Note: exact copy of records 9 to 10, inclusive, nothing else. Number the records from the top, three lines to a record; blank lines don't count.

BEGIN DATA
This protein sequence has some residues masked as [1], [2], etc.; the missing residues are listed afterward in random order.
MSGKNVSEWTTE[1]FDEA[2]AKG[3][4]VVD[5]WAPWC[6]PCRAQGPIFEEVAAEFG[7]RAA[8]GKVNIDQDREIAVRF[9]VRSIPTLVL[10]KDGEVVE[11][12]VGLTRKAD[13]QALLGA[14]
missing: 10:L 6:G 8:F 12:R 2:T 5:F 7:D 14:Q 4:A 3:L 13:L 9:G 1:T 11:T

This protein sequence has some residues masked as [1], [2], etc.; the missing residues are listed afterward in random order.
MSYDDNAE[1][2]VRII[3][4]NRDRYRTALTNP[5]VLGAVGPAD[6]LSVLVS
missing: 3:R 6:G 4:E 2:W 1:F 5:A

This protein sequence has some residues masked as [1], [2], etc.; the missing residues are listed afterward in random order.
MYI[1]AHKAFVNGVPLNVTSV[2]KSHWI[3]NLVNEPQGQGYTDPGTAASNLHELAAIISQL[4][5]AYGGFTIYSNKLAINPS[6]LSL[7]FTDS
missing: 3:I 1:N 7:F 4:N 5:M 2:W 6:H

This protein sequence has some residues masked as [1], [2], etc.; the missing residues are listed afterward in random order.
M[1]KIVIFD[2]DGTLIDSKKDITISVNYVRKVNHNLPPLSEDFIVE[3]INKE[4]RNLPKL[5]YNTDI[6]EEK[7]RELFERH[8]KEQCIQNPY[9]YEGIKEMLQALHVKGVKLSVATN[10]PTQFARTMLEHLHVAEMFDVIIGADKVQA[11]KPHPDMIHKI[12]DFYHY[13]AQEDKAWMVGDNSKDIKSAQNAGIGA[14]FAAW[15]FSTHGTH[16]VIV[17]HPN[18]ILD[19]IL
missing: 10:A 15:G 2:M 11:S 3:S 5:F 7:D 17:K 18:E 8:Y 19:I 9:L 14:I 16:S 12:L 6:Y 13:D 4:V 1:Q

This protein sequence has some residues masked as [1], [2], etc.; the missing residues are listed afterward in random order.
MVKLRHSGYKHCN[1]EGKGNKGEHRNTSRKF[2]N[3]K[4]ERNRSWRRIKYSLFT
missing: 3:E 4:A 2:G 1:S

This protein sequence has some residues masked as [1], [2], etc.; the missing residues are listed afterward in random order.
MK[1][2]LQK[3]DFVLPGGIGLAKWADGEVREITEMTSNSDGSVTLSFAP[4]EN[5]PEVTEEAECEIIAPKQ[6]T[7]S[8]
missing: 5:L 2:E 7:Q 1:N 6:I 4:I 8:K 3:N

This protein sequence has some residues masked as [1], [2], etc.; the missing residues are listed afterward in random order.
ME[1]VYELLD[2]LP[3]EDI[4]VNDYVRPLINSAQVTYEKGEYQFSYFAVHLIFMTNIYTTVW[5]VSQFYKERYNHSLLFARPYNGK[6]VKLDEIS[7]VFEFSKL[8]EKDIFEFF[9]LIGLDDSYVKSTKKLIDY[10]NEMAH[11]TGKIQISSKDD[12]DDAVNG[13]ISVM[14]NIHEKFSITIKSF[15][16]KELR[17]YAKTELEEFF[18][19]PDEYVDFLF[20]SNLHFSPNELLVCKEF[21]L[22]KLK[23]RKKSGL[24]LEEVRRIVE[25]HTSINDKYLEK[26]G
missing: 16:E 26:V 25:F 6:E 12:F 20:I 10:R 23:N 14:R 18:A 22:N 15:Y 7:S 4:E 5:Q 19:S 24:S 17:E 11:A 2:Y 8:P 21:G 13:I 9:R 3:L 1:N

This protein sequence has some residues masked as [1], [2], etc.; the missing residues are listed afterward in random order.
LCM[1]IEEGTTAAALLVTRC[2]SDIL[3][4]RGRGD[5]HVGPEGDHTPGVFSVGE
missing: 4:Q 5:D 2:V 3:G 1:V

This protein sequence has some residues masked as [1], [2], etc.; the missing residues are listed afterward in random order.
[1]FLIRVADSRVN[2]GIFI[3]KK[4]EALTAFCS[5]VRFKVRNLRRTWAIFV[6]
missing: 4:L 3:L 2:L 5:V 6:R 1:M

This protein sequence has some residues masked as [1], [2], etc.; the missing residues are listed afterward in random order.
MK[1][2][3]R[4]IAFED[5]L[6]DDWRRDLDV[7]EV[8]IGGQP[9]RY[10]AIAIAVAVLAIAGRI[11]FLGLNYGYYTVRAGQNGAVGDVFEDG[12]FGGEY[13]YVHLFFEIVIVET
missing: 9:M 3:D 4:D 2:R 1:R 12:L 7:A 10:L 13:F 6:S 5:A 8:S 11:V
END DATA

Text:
This protein sequence has some residues masked as [1], [2], etc.; the missing residues are listed afterward in random order.
[1]FLIRVADSRVN[2]GIFI[3]KK[4]EALTAFCS[5]VRFKVRNLRRTWAIFV[6]
missing: 4:L 3:L 2:L 5:V 6:R 1:M

This protein sequence has some residues masked as [1], [2], etc.; the missing residues are listed afterward in random order.
MK[1][2][3]R[4]IAFED[5]L[6]DDWRRDLDV[7]EV[8]IGGQP[9]RY[10]AIAIAVAVLAIAGRI[11]FLGLNYGYYTVRAGQNGAVGDVFEDG[12]FGGEY[13]YVHLFFEIVIVET
missing: 9:M 3:D 4:D 2:R 1:R 12:L 7:A 10:L 13:F 6:S 5:A 8:S 11:V